The Oldowan industry from Swartkrans cave, South Africa, and its relevance for the African Oldowan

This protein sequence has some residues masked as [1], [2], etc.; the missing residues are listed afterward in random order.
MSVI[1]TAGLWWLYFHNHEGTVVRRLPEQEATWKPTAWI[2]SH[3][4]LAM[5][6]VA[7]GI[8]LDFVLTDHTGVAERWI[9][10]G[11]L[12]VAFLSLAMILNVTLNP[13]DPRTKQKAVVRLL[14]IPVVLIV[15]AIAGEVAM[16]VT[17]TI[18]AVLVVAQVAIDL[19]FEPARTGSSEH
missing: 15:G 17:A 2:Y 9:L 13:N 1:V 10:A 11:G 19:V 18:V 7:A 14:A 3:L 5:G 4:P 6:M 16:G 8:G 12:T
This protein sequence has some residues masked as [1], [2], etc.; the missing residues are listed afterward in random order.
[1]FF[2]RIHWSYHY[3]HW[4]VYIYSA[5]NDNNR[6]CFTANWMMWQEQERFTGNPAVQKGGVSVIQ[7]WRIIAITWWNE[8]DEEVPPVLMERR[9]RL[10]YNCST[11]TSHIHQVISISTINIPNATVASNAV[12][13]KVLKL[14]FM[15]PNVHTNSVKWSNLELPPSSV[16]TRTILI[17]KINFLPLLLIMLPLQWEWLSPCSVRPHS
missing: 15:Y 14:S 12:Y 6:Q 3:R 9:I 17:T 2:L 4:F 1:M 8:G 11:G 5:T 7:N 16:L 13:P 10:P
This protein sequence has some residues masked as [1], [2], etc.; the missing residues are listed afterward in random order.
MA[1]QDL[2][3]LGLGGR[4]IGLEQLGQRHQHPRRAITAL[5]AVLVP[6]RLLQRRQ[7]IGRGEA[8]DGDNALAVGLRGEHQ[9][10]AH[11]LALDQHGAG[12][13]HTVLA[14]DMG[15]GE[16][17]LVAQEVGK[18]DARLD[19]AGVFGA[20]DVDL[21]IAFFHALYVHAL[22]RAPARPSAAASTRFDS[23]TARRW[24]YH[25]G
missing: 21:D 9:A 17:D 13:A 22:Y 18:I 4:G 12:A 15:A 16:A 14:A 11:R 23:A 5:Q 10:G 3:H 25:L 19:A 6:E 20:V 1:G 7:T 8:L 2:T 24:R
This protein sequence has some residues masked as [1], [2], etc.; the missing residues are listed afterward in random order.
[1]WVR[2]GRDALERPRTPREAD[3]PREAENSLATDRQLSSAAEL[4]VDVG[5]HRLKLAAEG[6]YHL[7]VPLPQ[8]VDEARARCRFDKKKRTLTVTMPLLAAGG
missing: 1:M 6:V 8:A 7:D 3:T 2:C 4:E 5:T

The oldest recognized artifacts at the Swartkrans cave hominid-bearing site in South Africa have long been known to occur in the Lower Bank of Member 1, now dated with the cosmogenic nuclide burial method to ca. 1.8–2.19 Ma. However, the affinities of this industry have been debated due to small sample size. In this paper we present newly excavated material from the Lower Bank retrieved since 2005 in the Swartkrans Paleoanthropological Research Project. The sample is now large enough to confirm its affinity with the Oldowan industrial complex. The assemblage is highly expedient and core reduction strategies are largely casual. Although freehand flaking is present, the bipolar technique is most significant, even in non-quartz raw materials. The Swartkrans assemblage shows some significant contrasts with the Sterkfontein Oldowan, ca. 2.18 Ma, which can be explained by its closer proximity to raw material sources, its somewhat different geographic context, and its more expedient nature. The Swartkrans Oldowan now provides us with the first good indication of Oldowan variability in southern Africa, where only two sizeable assemblages have thus far been discovered. Comparisons are made with other sites across Africa that help to place this variability within our overall understanding of the Oldowan industrial complex.